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josh785
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@trustfall ... crazy how sunny it is there, I lived in Port Angeles for a couple years and it was always cooler and wetter, and what, 15 minutes away? I did love the area though, but if I had my choice at that point I'd hop over to Victoria BC... such a cool little town. 🙂

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trustfall
(@trustfall)
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@josh785 Victoria is amazing.  Honestly, we have talked about moving there if we could, several times.  The culture of a city without being too big or too urban… If it hadn’t been for the vaccine requirement to travel there, we might have tried to make something work… I still wouldn’t rule it out of our future if the current ever starts pulling us in that direction again!

Port Angeles is pretty cool as well, you would think it could have some of that Victoria-style character if a few things grew in the right direction.  Peninsula College definitely helps on the culture front!

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AstronautRob
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@josh785 Don't you have to vaccinated to travel to Canada? Idk, seems like Canada has lost all it's luster for me. Gun "buybacks", vaccination discrimination, very harsh covid response, etc., do you think you could deal with stuff like that? Just wondering. Idk, maybe it's better in some parts of Canada than others...? I'm not sure, do you have any information on that?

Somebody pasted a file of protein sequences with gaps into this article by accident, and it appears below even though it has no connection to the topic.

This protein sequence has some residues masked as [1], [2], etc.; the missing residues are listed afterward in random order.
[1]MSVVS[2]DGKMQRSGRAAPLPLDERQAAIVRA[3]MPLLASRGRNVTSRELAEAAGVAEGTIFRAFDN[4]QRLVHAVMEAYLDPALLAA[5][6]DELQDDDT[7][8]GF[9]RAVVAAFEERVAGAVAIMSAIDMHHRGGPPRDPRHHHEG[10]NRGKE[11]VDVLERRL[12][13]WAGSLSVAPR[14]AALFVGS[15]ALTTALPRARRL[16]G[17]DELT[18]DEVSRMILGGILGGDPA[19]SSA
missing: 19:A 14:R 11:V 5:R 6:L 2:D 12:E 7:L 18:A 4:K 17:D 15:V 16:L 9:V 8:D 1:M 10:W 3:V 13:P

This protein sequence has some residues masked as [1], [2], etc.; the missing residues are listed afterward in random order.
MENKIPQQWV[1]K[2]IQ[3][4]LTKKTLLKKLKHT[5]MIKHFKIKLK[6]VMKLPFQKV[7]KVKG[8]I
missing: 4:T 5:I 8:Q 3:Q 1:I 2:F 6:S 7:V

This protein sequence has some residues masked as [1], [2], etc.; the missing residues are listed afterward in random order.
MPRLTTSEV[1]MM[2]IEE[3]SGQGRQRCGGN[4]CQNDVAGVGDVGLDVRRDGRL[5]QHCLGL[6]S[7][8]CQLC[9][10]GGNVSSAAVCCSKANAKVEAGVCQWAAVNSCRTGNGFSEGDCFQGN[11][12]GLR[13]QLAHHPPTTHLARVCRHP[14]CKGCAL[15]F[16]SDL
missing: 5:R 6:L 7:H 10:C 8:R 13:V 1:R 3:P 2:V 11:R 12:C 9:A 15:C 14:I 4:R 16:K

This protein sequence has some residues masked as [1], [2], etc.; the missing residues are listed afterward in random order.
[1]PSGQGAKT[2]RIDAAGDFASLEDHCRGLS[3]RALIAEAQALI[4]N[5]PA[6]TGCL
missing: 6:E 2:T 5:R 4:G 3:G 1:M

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josh785
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@astronautrob ... yeah, you probably don't want to go there, but going from Washington state and a sleepy little fishing town, then crossing the water and ending up in a beautiful European looking city, it's pretty confusing... when I lived there I would go to Victoria all the time and never wanted to cross back to Washington lol

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AstronautRob
(@astronautrob)
Joined: 4 years ago

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@trustfall Right on, thanks for the detailed information on the area. This post didn't have anything to do with where Greg is moving, or trying to convince him to move a certain place, so if that if your goal you may want to start a new thread so he will maybe engage with you there. I think there may be an area in the forum to respond specifically to joint sessions...? Idk. Anyway, the area you live sounds super dope though, some very good things about it thank you for sharing.